Judge in Paul Manafort trial says he has gotten threats

District Court Judge T.S. Ellis, who is overseeing the bank and tax fraud trial of former Trump campaign chairman Paul Manafort, said Friday that he has received threats that necessitate U.S. marshal protection to and from the courthouse.

"I had no idea that this case would excite these emotions, I will tell you that frankly," Ellis told the court as the jury deliberated for a second day. The case is being tried in Alexandria, Virginia.

Ellis's admission came during an afternoon hearing brought by a coalition of media outlets, including NBC News, to unseal juror names and bench conference transcripts of conversations the judge had with the defense and the prosecution.

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Ellis refused to reveal the names of the jurors in the case because he fears they would face similar threats — without being afforded the same protections.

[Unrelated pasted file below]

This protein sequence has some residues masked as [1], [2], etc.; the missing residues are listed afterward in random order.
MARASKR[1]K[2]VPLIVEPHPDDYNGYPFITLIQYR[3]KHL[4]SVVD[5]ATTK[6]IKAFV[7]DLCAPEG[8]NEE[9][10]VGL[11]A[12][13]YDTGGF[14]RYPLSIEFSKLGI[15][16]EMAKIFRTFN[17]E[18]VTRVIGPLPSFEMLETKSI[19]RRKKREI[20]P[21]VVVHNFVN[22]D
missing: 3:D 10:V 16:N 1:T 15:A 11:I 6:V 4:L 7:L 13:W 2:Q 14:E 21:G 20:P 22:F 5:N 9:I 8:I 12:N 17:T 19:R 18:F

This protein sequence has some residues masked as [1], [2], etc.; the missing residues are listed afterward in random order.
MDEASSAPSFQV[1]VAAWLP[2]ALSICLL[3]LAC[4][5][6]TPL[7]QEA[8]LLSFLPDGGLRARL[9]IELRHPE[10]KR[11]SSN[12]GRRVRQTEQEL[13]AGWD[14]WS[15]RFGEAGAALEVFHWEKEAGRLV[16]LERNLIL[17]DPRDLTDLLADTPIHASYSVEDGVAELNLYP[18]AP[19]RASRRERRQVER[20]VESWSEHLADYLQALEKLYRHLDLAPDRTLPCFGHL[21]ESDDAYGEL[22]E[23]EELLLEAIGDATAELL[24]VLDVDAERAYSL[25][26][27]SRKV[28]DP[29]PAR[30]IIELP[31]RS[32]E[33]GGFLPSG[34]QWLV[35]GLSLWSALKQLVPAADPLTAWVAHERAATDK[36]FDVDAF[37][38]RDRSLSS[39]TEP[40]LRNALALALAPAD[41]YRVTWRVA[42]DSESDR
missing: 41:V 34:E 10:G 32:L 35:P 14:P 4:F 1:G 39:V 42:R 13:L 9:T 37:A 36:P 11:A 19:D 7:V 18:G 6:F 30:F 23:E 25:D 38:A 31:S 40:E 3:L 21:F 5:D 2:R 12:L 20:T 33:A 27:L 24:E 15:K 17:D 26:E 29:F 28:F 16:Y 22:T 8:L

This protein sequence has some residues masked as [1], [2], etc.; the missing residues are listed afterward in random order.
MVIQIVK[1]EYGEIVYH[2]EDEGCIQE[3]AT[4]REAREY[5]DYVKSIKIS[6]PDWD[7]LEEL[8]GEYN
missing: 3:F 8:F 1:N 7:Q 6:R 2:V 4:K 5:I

"I have no reason to believe that if those names are unsealed, there wont be threats against them," he said.

Ellis also said he would not unseal the one bench conference related to the ongoing investigation, because he did not want to interfere in an ongoing investigation, though at the conclusion of the case, he will unseal transcripts related to the administration of the jury.

The jury was not present during the hearing. However, the prosecution and defense, including Manafort himself, were present.

Manafort is facing 18 charges of tax and banking fraud, and has pleaded not guilty to all charges. The charges do not involve Manafort's brief time as Trump's campaign chairman in 2016, and while it is the first case brought by Mueller to go before a jury, it does not involve Russian interference in the 2016 election or possible collusion with the Trump campaign.

Prosecutors have painted Manafort as a liar who hid millions from U.S. tax authorities in overseas accounts for years, while Manafort's attorneys sought to paint him as a talented political consultant who had served several elected officials, including Trump, while pinning the blame for any wrongdoing on Rick Gates, Manafort's former protégé and the key witness against him.